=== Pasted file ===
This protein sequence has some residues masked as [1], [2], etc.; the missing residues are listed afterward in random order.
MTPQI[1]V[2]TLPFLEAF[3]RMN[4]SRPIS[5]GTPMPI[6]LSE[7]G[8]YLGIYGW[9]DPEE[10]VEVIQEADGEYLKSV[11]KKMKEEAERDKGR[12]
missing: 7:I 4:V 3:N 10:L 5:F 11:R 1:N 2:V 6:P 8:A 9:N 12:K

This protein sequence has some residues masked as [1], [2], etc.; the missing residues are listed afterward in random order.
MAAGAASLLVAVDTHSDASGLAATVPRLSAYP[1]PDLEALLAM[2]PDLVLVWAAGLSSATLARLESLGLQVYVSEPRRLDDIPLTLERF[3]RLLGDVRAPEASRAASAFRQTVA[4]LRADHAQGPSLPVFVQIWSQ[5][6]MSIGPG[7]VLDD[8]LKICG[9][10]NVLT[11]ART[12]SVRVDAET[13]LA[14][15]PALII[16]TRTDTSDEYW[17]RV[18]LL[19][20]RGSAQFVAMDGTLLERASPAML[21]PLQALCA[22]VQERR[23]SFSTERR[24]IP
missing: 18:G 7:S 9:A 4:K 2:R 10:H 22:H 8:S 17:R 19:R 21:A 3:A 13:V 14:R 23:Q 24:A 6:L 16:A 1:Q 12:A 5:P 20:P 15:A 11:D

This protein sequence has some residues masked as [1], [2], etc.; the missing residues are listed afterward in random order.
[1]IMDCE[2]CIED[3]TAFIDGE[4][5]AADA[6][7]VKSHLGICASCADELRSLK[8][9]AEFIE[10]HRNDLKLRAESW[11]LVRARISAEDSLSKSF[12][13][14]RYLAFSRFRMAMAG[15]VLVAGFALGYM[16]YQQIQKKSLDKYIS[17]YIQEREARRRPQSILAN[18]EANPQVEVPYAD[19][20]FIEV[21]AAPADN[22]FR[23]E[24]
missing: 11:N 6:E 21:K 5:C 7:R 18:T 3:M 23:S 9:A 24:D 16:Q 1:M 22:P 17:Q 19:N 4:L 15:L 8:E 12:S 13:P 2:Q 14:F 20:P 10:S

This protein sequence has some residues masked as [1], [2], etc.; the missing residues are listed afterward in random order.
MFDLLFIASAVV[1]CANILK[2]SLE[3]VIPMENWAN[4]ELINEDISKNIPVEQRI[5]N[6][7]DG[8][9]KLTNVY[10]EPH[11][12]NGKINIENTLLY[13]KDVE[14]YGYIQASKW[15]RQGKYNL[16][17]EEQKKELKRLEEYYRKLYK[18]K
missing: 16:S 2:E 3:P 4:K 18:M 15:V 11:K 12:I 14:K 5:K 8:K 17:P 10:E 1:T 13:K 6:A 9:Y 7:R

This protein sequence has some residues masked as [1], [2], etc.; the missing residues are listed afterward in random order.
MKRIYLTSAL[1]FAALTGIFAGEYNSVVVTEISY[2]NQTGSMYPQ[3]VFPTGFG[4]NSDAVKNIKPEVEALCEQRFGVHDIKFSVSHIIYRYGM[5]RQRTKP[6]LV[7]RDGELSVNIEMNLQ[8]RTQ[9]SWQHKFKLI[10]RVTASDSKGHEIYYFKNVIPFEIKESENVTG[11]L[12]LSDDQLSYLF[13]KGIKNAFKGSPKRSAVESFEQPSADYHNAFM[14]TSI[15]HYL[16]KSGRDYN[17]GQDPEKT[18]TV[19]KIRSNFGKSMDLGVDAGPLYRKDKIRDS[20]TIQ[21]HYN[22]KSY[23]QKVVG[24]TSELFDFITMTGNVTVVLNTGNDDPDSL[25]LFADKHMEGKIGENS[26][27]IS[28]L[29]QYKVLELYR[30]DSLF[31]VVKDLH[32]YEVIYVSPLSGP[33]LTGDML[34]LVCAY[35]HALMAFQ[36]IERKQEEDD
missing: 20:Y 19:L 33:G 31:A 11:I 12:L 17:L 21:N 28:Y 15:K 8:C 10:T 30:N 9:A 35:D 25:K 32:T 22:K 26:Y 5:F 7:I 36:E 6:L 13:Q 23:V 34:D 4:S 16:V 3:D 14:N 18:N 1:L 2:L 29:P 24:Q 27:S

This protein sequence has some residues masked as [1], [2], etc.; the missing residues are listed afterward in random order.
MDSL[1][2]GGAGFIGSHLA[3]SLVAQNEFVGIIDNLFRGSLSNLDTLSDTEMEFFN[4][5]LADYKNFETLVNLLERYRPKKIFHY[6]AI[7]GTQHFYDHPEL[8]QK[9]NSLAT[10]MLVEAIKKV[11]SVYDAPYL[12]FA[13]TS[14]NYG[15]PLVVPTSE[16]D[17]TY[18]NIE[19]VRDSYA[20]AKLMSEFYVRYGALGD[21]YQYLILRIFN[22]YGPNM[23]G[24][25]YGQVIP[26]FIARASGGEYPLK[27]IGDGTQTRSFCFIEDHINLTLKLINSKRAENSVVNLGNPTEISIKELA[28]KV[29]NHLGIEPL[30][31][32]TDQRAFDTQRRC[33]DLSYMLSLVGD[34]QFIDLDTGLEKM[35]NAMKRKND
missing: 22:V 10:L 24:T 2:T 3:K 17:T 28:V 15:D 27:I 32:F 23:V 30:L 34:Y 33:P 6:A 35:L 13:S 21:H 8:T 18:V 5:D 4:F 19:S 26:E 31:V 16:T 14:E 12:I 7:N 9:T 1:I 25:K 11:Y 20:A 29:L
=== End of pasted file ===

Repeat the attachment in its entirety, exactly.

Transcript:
This protein sequence has some residues masked as [1], [2], etc.; the missing residues are listed afterward in random order.
MTPQI[1]V[2]TLPFLEAF[3]RMN[4]SRPIS[5]GTPMPI[6]LSE[7]G[8]YLGIYGW[9]DPEE[10]VEVIQEADGEYLKSV[11]KKMKEEAERDKGR[12]
missing: 7:I 4:V 3:N 10:L 5:F 11:R 1:N 2:V 6:P 8:A 9:N 12:K

This protein sequence has some residues masked as [1], [2], etc.; the missing residues are listed afterward in random order.
MAAGAASLLVAVDTHSDASGLAATVPRLSAYP[1]PDLEALLAM[2]PDLVLVWAAGLSSATLARLESLGLQVYVSEPRRLDDIPLTLERF[3]RLLGDVRAPEASRAASAFRQTVA[4]LRADHAQGPSLPVFVQIWSQ[5][6]MSIGPG[7]VLDD[8]LKICG[9][10]NVLT[11]ART[12]SVRVDAET[13]LA[14][15]PALII[16]TRTDTSDEYW[17]RV[18]LL[19][20]RGSAQFVAMDGTLLERASPAML[21]PLQALCA[22]VQERR[23]SFSTERR[24]IP
missing: 18:G 7:S 9:A 4:K 2:R 10:H 22:H 8:S 17:R 19:R 21:A 3:A 13:V 14:R 23:Q 24:A 6:L 16:A 1:Q 12:A 5:P 20:P 15:A 11:D

This protein sequence has some residues masked as [1], [2], etc.; the missing residues are listed afterward in random order.
[1]IMDCE[2]CIED[3]TAFIDGE[4][5]AADA[6][7]VKSHLGICASCADELRSLK[8][9]AEFIE[10]HRNDLKLRAESW[11]LVRARISAEDSLSKSF[12][13][14]RYLAFSRFRMAMAG[15]VLVAGFALGYM[16]YQQIQKKSLDKYIS[17]YIQEREARRRPQSILAN[18]EANPQVEVPYAD[19][20]FIEV[21]AAPADN[22]FR[23]E[24]
missing: 11:N 6:E 21:K 5:C 7:R 18:T 3:M 23:S 9:A 24:D 16:Q 1:M 22:P 17:Q 19:N 4:L 15:L 8:E 12:S 13:P 2:Q 14:F 20:P 10:S

This protein sequence has some residues masked as [1], [2], etc.; the missing residues are listed afterward in random order.
MFDLLFIASAVV[1]CANILK[2]SLE[3]VIPMENWAN[4]ELINEDISKNIPVEQRI[5]N[6][7]DG[8][9]KLTNVY[10]EPH[11][12]NGKINIENTLLY[13]KDVE[14]YGYIQASKW[15]RQGKYNL[16][17]EEQKKELKRLEEYYRKLYK[18]K
missing: 16:S 2:E 3:P 4:K 18:M 15:V 11:K 12:I 14:K 5:K 8:K 17:P 10:E 1:T 13:K 6:A 9:Y 7:R

This protein sequence has some residues masked as [1], [2], etc.; the missing residues are listed afterward in random order.
MKRIYLTSAL[1]FAALTGIFAGEYNSVVVTEISY[2]NQTGSMYPQ[3]VFPTGFG[4]NSDAVKNIKPEVEALCEQRFGVHDIKFSVSHIIYRYGM[5]RQRTKP[6]LV[7]RDGELSVNIEMNLQ[8]RTQ[9]SWQHKFKLI[10]RVTASDSKGHEIYYFKNVIPFEIKESENVTG[11]L[12]LSDDQLSYLF[13]KGIKNAFKGSPKRSAVESFEQPSADYHNAFM[14]TSI[15]HYL[16]KSGRDYN[17]GQDPEKT[18]TV[19]KIRSNFGKSMDLGVDAGPLYRKDKIRDS[20]TIQ[21]HYN[22]KSY[23]QKVVG[24]TSELFDFITMTGNVTVVLNTGNDDPDSL[25]LFADKHMEGKIGENS[26][27]IS[28]L[29]QYKVLELYR[30]DSLF[31]VVKDLH[32]YEVIYVSPLSGP[33]LTGDML[34]LVCAY[35]HALMAFQ[36]IERKQEEDD
missing: 20:Y 19:L 33:G 31:A 11:I 12:L 17:L 21:N 28:Y 15:K 8:C 10:T 30:N 9:A 35:D 25:K 32:T 22:K 26:Y 5:F 7:I 36:E 6:L 13:Q 23:V 34:D 4:S 16:V 3:D 14:N 18:N 1:L 2:L 29:P 24:Q 27:S

This protein sequence has some residues masked as [1], [2], etc.; the missing residues are listed afterward in random order.
MDSL[1][2]GGAGFIGSHLA[3]SLVAQNEFVGIIDNLFRGSLSNLDTLSDTEMEFFN[4][5]LADYKNFETLVNLLERYRPKKIFHY[6]AI[7]GTQHFYDHPEL[8]QK[9]NSLAT[10]MLVEAIKKV[11]SVYDAPYL[12]FA[13]TS[14]NYG[15]PLVVPTSE[16]D[17]TY[18]NIE[19]VRDSYA[20]AKLMSEFYVRYGALGD[21]YQYLILRIFN[22]YGPNM[23]G[24][25]YGQVIP[26]FIARASGGEYPLK[27]IGDGTQTRSFCFIEDHINLTLKLINSKRAENSVVNLGNPTEISIKELA[28]KV[29]NHLGIEPL[30][31][32]TDQRAFDTQRRC[33]DLSYMLSLVGD[34]QFIDLDTGLEKM[35]NAMKRKND
missing: 22:V 10:L 24:T 2:T 3:K 17:T 28:V 15:D 27:I 32:F 23:V 30:L 34:Y 33:P 6:A 35:L 13:S 21:H 8:T 18:V 5:D 4:F 19:S 26:E 31:V 16:T 14:E 12:I 7:N 9:T 1:I 25:K 11:Y 20:A 29:L